Investors interested in investing with a managed futures program (excepting those programs which are offered exclusively to qualified eligible persons as that term is defined by CFTC regulation 4.7) will be required to receive and sign off on a disclosure document in compliance with certain CFT rules The disclosure documents contains a complete description of the principal risk factors and each fee to be charged to your account by the CTA, as well as the composite performance of accounts under the CTA's management over at least the most recent five years. Investor interested in investing in any of the programs on this website are urged to carefully read these disclosure documents, including, but not limited to the performance information, before investing in any such programs.

Those investors who are qualified eligible persons as that term is defined by CFTC regulation 4.7 and interested in investing in a program exempt from having to provide a disclosure document and considered by the regulations to be sophisticated enough to understand the risks and be able to interpret the accuracy and completeness of any performance information on their own.

RCM receives a portion of the commodity brokerage commissions you pay in connection with your futures trading and/or a portion of the interest income (if any) earned on an account's assets. The listed manager may also pay RCM a portion of the fees they receive from accounts introduced to them by RCM.

See the full terms of use and risk disclaimer here.

Disclaimer
The performance data displayed herein is compiled from various sources, including BarclayHedge, and reports directly from the advisors. These performance figures should not be relied on independent of the individual advisor's disclosure document, which has important information regarding the method of calculation used, whether or not the performance includes proprietary results, and other important footnotes on the advisor's track record.

Benchmark index performance is for the constituents of that index only, and does not represent the entire universe of possible investments within that asset class. And further, that there can be limitations and biases to indices such as survivorship, self reporting, and instant history.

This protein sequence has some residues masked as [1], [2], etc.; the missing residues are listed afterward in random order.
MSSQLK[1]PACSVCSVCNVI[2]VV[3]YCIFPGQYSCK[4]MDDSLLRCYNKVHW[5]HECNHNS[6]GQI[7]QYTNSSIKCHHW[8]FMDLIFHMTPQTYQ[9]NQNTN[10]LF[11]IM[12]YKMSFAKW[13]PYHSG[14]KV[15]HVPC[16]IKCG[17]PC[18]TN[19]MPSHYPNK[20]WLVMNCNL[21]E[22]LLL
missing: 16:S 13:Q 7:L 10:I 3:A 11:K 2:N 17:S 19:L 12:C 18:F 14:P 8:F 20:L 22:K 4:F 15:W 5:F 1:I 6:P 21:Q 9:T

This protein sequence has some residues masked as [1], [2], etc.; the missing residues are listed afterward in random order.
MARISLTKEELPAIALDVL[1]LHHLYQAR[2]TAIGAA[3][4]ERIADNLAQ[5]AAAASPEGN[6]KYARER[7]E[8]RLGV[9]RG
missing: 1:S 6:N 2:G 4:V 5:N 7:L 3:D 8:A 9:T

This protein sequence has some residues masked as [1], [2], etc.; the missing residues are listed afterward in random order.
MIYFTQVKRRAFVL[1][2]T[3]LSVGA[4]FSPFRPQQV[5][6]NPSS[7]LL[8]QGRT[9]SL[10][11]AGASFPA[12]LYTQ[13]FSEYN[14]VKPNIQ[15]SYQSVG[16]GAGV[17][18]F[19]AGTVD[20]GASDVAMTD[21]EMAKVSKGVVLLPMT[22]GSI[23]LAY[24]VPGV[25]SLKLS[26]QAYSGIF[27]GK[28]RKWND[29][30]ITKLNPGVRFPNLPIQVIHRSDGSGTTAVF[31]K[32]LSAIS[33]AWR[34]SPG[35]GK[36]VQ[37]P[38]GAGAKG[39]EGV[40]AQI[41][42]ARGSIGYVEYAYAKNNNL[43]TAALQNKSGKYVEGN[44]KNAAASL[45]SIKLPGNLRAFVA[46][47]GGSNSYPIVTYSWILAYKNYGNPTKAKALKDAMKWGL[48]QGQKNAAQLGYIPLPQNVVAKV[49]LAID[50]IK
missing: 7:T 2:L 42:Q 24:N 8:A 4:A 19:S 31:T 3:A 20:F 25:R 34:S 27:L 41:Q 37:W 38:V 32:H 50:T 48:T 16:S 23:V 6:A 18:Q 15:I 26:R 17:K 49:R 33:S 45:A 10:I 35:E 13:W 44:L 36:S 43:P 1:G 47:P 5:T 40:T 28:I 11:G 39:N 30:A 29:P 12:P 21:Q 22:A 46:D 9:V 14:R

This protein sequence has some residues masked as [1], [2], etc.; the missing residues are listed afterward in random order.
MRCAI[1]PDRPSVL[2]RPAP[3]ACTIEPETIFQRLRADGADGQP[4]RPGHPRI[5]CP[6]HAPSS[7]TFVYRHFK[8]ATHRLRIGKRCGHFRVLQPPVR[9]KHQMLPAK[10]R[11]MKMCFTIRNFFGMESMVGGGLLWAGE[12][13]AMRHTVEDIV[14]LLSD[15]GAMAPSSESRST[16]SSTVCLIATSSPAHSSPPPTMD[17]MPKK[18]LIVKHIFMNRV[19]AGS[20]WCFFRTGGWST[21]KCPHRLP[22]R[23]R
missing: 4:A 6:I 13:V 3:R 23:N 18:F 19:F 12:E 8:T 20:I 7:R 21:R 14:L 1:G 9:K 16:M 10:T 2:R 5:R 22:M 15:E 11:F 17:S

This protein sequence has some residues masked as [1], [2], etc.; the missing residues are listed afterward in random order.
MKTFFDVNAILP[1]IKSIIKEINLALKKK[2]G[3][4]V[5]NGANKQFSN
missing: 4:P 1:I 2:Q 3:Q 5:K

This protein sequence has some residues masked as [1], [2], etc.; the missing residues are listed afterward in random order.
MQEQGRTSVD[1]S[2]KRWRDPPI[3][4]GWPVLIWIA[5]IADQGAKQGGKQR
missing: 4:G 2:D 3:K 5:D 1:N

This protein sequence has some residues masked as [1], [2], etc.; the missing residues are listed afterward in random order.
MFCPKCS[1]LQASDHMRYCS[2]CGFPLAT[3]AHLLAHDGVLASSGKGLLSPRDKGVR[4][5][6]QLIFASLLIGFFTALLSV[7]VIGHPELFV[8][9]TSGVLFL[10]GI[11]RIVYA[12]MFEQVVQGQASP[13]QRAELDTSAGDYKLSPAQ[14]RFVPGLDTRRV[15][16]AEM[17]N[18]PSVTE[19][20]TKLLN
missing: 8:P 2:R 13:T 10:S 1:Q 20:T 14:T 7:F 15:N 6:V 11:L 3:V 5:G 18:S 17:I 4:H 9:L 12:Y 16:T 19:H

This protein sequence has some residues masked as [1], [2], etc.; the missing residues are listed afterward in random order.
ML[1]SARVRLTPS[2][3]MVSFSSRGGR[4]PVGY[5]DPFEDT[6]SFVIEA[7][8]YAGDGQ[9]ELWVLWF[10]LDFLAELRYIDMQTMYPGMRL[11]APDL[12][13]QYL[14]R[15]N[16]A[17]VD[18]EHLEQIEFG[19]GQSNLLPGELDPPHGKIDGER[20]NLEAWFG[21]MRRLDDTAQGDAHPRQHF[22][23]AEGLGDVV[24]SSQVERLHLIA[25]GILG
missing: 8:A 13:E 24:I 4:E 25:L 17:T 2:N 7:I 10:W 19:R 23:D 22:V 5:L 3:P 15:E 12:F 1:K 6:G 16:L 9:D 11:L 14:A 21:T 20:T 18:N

Managed futures accounts can subject to substantial charges for management and advisory fees. The numbers within this website include all such fees, but it may be necessary for those accounts that are subject to these charges to make substantial trading profits in the future to avoid depletion or exhaustion of their assets.

Investors interested in investing with a managed futures program (excepting those programs which are offered exclusively to qualified eligible persons as that term is defined by CFTC regulation 4.7) will be required to receive and sign off on a disclosure document in compliance with certain CFT rules The disclosure documents contains a complete description of the principal risk factors and each fee to be charged to your account by the CTA, as well as the composite performance of accounts under the CTA's management over at least the most recent five years. Investor interested in investing in any of the programs on this website are urged to carefully read these disclosure documents, including, but not limited to the performance information, before investing in any such programs.

Those investors who are qualified eligible persons as that term is defined by CFTC regulation 4.7 and interested in investing in a program exempt from having to provide a disclosure document and considered by the regulations to be sophisticated enough to understand the risks and be able to interpret the accuracy and completeness of any performance information on their own.

RCM receives a portion of the commodity brokerage commissions you pay in connection with your futures trading and/or a portion of the interest income (if any) earned on an account's assets. The listed manager may also pay RCM a portion of the fees they receive from accounts introduced to them by RCM.

See the full terms of use and risk disclaimer here.